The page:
Joining Cake Central has brought the issue of character licensing to my mind, as everyone seems to be very conscientious and wary of the copyright laws (hadn't even occurred to me). I have seen many recreations of characters and logos on the sites of very famous cake designers. Do you think all of them purchased multiple licenses or are they just risking it? And if they are risking it, have there been a large number of cases where cake designers and bakers/bakeries have been fined for copyright infringement?
Sorry for my question. Perhaps no one knows the answer.
I have seen them on many not-so-famous caker's sites...this has been discussed before and I believe we concluded some don't mind risking it and others are ignorant of the legalities...
However, I have never seen any famous person's work ur speaking of..maybe could u give an example? If so maybe b/c they have a reputation it is easy for them to get permission from the co.
Confetti cakes and Lovin Sullivan cakes have a few on their site (just from the top of my head). They have both been on Food Network challenge stuff.
hmm then I'm assuming they're getting permission, it can be done!
Some of the licensed character cakes (especially some here on CC) aren't being sold, but rather made as gifts for friends or for their own family members.
Yeah, I got that part about ppl not selling the cakes. But I am actually skeptical that those cake makers got the licenses. They are a lot of money from what I understand, and some of the best cake designers don't make THAT much money.
I've heard that companies like Disney and Nickelodian (sp?) don't allow it, but some sports teams will give approval.
Disney and Nickelodian do allow it. Just depends on the event and what's in it for them (understandably), and who is doing the asking...if you have a network PR dept to get ahold of their PR dept....I imagine things move a bit faster than it would for the average Jo/JOAnn. Licensing can be agreed upon on an individual or overall basis. If you plan on only doing one or two...the company may ask for a set amount per piece. If you expect regular sales of the items, an amount can be agreed upon for a set period of time...may be a percentage of sales. A design must meet approval of owner of licensed item. Aside from licensing, you'll be required to maintain a certain amount of insurance (NY Yankees required 12 million total....approximately 600 per year...)...a couple of other small fees such as notary fee(s) for contracts. It isn't so much the cost of licensing but the trouble one must go through in order to get it. It can take close to a year for some and most simply give up way before that.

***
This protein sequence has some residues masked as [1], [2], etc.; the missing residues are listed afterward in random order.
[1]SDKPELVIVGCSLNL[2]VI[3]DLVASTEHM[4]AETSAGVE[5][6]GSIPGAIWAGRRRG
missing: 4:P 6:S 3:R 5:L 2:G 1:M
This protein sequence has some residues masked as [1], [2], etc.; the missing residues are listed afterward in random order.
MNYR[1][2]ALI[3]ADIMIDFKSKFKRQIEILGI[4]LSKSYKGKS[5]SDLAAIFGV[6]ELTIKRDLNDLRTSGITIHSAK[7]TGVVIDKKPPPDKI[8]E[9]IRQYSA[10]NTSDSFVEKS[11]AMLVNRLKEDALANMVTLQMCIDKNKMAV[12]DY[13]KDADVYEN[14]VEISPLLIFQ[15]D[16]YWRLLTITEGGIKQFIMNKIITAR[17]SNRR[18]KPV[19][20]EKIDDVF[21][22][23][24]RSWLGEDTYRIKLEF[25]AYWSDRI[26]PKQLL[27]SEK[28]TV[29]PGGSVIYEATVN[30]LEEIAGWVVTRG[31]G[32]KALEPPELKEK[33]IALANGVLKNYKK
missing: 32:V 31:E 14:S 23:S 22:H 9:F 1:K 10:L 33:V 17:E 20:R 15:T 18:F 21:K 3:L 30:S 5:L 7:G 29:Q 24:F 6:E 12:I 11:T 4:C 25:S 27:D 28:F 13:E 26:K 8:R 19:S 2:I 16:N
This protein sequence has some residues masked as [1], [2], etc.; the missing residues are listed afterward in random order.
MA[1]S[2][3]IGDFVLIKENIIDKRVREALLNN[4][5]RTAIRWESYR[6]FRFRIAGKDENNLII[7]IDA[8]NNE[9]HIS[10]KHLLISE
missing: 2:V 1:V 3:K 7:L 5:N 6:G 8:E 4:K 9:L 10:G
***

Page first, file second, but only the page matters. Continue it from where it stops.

Many of the Food Network Challenge contestants post their cakes from the shows on their sites. Food Network definitely has permission, if not sponsorship from the copyright holders. They aren't selling the cakes, just showing off their TV talent.
I'm sure that if you have a televisions network behind you, you'll get permission to make the characters.
I have permission from several sports teams and colleges to reproduce their team mascots and logos, but some are easier to get than others.
Some companies have a live and let live policy, but you have to research it. Some are super hard-core about not letting you reproduce their characters.
Most companies have directories on their websites where you can find the email addresses for their legal departments if you have questions.
I like to use the speeding analogy in these instances. This only really works for the people that knowingly take the risk of copyright infringement.
People can argue that speed limits are ridiculous and they don't need to follow them. This can be seen by noticing how many people speed. However, there are still policemen that will pull over speeders for going 5 over and give them very real tickets. How many of the speeders get pulled over? Not many, but I don't speed because I don't want to get a ticket.
I don't draw licensed characters on cakes because I don't want to risk getting sued. Sure, the chance of getting sued if very small, but I don't want to end up in that small percentage.
I think that's what most decorators who draw licensed characters are thinking. What are the chances of getting caught? Quite small, but still there.
For those that don't know about copyright infringement, well, everyone learns and everyone learns in different ways. But just keep in mind you can't tell a cop that you didn't know what the speed limit was. That doesn't fly.
after looking at the two sites you mentioned, I'd guess that they went ahead and got permission. The copyrighted cakes are from companies that would be more likely than say, Disney or Nickelodeon, to give permission.
As others have said, I've gotten permission from several companies including beverage companies, purse companies, schools and universities. It just takes time to ask.